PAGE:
In Assessing Economic Liberalization Episodes: A Synthetic Control Approach (wp version), Billmeier and Nannicni evaluate economic liberalizations, defined as “comprehensive reforms that extend the scope of the market, and in particular of international markets,” over the period 1963-2005. The authors compare real per-capita GDP in treatment countries with that in a synthetic control, a weighted average of similar countries with the weights optimized so that the synthetic control matches as well as possible a variety of pre-treatment characteristics including secondary school enrollment, population growth, and the investment share as well as GDP. The results are often impressive, for example.
[In Indonesia] the average income over the years before liberalization is literally identical to that of the synthetic control, which consists of Bangladesh (41%), India
(23%), Nepal (23%), and Papua New Guinea (13%). After the economic liberalization in 1970, however, Indonesian GDP per capita takes off and is 40% higher than the estimated counterfactual after only ﬁve years and 76% higher after ten years.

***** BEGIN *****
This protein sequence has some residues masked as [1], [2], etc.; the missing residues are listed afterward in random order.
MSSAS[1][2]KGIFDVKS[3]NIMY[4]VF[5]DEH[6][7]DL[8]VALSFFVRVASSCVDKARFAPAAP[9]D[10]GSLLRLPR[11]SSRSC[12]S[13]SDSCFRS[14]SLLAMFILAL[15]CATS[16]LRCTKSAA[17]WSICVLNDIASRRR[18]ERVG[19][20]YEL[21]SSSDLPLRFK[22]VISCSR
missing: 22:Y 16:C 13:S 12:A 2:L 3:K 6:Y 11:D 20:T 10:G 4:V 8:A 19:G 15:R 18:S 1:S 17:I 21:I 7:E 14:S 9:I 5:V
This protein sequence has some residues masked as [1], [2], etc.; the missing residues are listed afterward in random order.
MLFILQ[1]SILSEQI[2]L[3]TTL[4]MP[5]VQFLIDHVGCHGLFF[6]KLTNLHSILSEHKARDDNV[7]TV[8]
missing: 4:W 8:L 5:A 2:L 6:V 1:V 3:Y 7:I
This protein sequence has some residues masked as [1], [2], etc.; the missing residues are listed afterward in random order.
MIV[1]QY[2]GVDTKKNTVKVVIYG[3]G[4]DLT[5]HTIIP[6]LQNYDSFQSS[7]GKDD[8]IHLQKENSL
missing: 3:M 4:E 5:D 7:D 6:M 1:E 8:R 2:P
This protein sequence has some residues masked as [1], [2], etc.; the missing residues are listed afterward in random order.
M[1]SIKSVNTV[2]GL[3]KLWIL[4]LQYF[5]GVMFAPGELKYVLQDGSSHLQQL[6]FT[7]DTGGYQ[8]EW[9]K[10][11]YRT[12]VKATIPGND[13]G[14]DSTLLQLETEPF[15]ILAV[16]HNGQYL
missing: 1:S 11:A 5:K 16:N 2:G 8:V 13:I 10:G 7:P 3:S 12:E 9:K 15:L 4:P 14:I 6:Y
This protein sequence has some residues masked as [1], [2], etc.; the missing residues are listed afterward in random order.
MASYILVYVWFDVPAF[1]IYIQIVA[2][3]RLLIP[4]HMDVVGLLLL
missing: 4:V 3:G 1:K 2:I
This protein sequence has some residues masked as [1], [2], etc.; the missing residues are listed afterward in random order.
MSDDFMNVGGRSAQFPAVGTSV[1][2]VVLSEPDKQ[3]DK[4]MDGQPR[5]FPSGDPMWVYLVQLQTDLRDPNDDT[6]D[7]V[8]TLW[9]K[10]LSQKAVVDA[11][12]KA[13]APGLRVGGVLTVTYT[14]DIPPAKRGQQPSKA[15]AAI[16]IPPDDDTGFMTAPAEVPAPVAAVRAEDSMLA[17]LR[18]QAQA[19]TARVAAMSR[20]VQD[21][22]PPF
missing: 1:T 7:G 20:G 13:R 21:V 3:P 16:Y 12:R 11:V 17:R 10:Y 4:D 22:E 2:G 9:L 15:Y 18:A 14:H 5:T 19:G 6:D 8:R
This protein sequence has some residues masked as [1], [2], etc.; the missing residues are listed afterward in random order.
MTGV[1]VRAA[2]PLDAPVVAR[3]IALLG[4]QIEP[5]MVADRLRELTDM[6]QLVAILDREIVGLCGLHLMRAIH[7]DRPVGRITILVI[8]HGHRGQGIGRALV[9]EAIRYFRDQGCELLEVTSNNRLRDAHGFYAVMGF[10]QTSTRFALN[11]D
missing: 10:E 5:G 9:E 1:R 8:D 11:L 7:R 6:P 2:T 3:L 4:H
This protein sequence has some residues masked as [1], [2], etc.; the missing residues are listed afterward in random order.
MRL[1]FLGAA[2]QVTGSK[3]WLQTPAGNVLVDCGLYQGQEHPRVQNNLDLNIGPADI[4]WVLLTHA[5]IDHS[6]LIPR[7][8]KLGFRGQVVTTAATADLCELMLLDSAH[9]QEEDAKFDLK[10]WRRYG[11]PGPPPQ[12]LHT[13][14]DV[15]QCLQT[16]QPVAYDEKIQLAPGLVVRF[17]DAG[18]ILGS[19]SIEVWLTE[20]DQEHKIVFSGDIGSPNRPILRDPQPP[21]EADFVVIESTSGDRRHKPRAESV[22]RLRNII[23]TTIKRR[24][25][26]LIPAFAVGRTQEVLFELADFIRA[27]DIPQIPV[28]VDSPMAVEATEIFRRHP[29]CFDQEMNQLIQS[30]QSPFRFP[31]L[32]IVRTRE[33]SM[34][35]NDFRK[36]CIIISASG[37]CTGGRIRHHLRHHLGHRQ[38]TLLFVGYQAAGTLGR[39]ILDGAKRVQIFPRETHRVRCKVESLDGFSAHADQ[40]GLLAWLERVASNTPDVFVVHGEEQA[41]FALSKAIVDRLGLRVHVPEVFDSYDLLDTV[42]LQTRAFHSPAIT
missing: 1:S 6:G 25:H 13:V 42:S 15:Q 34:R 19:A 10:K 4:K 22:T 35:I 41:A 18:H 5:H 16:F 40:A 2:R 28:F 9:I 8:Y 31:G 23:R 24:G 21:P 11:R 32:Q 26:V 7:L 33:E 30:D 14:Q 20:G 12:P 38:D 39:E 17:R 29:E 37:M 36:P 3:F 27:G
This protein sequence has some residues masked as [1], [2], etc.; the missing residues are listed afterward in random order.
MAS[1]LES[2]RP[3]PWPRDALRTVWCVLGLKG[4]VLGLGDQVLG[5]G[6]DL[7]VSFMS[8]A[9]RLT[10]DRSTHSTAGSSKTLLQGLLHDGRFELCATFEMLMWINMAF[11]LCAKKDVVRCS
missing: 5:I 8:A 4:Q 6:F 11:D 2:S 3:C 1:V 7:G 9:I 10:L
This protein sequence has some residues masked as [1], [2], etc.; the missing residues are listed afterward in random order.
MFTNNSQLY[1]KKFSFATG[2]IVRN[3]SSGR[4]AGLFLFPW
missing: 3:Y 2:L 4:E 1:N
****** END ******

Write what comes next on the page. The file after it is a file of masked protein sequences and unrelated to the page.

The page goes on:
Here is a selection of figures (see the paper for more). In each case the solid line is the liberalizing country and the dashed line the synthetic control.
To be sure, not all liberalizations are successful. In particular, liberalizations in Africa especially after 1991 appear to be less successful. Whether this is because these liberalizations were half-hearted, were not combined with other institutional improvements or because countries that liberalized earlier were better able to link to global supply chains, is unclear. See the paper for more discussion.
These results bolster similar earlier findings from Warciarg and Welch (2008) who, using different methods, examined the average effect of liberalizations on growth from a wide variety of countries over a 50 year period. They found that on average growth increased after liberalization by a remarkable 1.5 percentage points. Here is the key figure.